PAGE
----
Bay Area residents will soon be able to see where diesel-related air pollution is the worst — and understand the health risks associated with living in those areas.
In the Bay Area, 80 percent of air-pollution cancer risk comes from diesel fumes; freight trucks, ships and trains are significant sources of diesel emissions, according to the BayArea Air Quality Management District.
The district is currently studying where those emissions are worst, and plans to study the health risks — from cancer to asthma — of constant exposure.
Preliminary maps show hot spots — places with elevated levels of diesel fumes and acrolein, a pollutant that comes from burning fossil fuels — in northeastern San Francisco, western Alameda County and parts of Santa Clara County. Two spots along Highway 101 in San Mateo County — one in San Mateo and one in Redwood City — show high levels of diesel-related air pollution.
“This kind of particulate matter exacerbates heart and lung conditions,” said John Millett, spokesman for the Environmental Protection Agency. “We’ve seen a correlation between [these emissions] and things like emergency-room visits and heart attacks.”
While the district’s Community Air Risk Evaluation study, released this month, ultimately aims to zero in on the health risks associated with living in a diesel-polluted environment, the district only has regulatory control over stationary sources, such as industrial sites, according to spokeswoman Karen Schkolnick.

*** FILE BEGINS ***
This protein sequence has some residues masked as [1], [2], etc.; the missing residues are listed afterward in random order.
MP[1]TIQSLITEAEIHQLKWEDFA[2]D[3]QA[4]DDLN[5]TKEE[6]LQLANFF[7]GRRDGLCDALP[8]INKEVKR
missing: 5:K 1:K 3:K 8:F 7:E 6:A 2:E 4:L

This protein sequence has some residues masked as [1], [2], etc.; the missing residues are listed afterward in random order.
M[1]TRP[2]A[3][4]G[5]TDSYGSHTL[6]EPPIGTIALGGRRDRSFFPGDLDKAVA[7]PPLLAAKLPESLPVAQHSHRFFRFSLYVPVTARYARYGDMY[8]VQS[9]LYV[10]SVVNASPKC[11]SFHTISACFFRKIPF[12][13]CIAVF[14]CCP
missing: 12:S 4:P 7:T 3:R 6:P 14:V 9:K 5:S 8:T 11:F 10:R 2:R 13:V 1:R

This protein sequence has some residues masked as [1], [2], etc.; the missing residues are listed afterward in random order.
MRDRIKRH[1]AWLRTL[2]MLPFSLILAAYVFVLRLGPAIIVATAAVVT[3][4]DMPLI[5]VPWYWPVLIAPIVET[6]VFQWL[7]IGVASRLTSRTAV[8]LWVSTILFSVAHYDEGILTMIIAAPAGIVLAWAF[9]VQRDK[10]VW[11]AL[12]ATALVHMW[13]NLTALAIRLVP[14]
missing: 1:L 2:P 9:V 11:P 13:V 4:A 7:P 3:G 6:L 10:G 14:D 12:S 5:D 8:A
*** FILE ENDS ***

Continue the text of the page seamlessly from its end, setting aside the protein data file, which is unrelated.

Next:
However, the EPA has enacted new rules under the Clean Air Act that have converted all of California’s diesel fuels to low-emissions varieties as of this year. Nationwide, all diesel engines must be low emission and use low-emission fuels by 2010, according to Margo Perez-Sullivan, a spokeswoman for the agency.
That’s good news for residents — particularly children and seniors — living in high-pollution areas, said Andy Katz, director of air quality for Breathe California.
“In southeast San Francisco or West Oakland, asthma rates are double what they are in the general population,” Katz said.
Reducing highway diesel alone is expected to eliminate 8,300 premature deaths, 9,500 hospitalizations and1.5 million lost workdays by 2030, Millett said. More could be spared by reducing emissions from trains and ships.
The new rules have been costly for the freight industry, adding an additional $10,000 to $15,000 to the cost of a $200,000 engine, according to Joe Sucheecki, spokesman with the Engine Manufacturers Association.
“We’ve always been supportive of new standards as long as they’re reasonable and we have enough time to meet them,” Sucheecki said. “We believe we can make these standards.”